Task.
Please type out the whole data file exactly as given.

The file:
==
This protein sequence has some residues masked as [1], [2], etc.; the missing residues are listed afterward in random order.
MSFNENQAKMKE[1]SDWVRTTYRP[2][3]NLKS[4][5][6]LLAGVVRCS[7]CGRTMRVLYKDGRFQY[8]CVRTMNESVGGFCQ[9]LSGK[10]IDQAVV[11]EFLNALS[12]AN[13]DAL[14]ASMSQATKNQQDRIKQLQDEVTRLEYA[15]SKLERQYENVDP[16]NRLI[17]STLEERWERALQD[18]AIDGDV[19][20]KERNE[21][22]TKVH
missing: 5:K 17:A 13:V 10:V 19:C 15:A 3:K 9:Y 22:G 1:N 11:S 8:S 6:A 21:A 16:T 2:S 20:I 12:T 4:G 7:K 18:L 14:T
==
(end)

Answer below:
This protein sequence has some residues masked as [1], [2], etc.; the missing residues are listed afterward in random order.
MSFNENQAKMKE[1]SDWVRTTYRP[2][3]NLKS[4][5][6]LLAGVVRCS[7]CGRTMRVLYKDGRFQY[8]CVRTMNESVGGFCQ[9]LSGK[10]IDQAVV[11]EFLNALS[12]AN[13]DAL[14]ASMSQATKNQQDRIKQLQDEVTRLEYA[15]SKLERQYENVDP[16]NRLI[17]STLEERWERALQD[18]AIDGDV[19][20]KERNE[21][22]TKVH
missing: 5:K 17:A 13:V 10:V 19:C 15:A 3:K 9:Y 22:G 1:N 11:S 8:S 6:A 21:A 16:T 2:S 20:I 12:T 4:G 7:K 18:L 14:T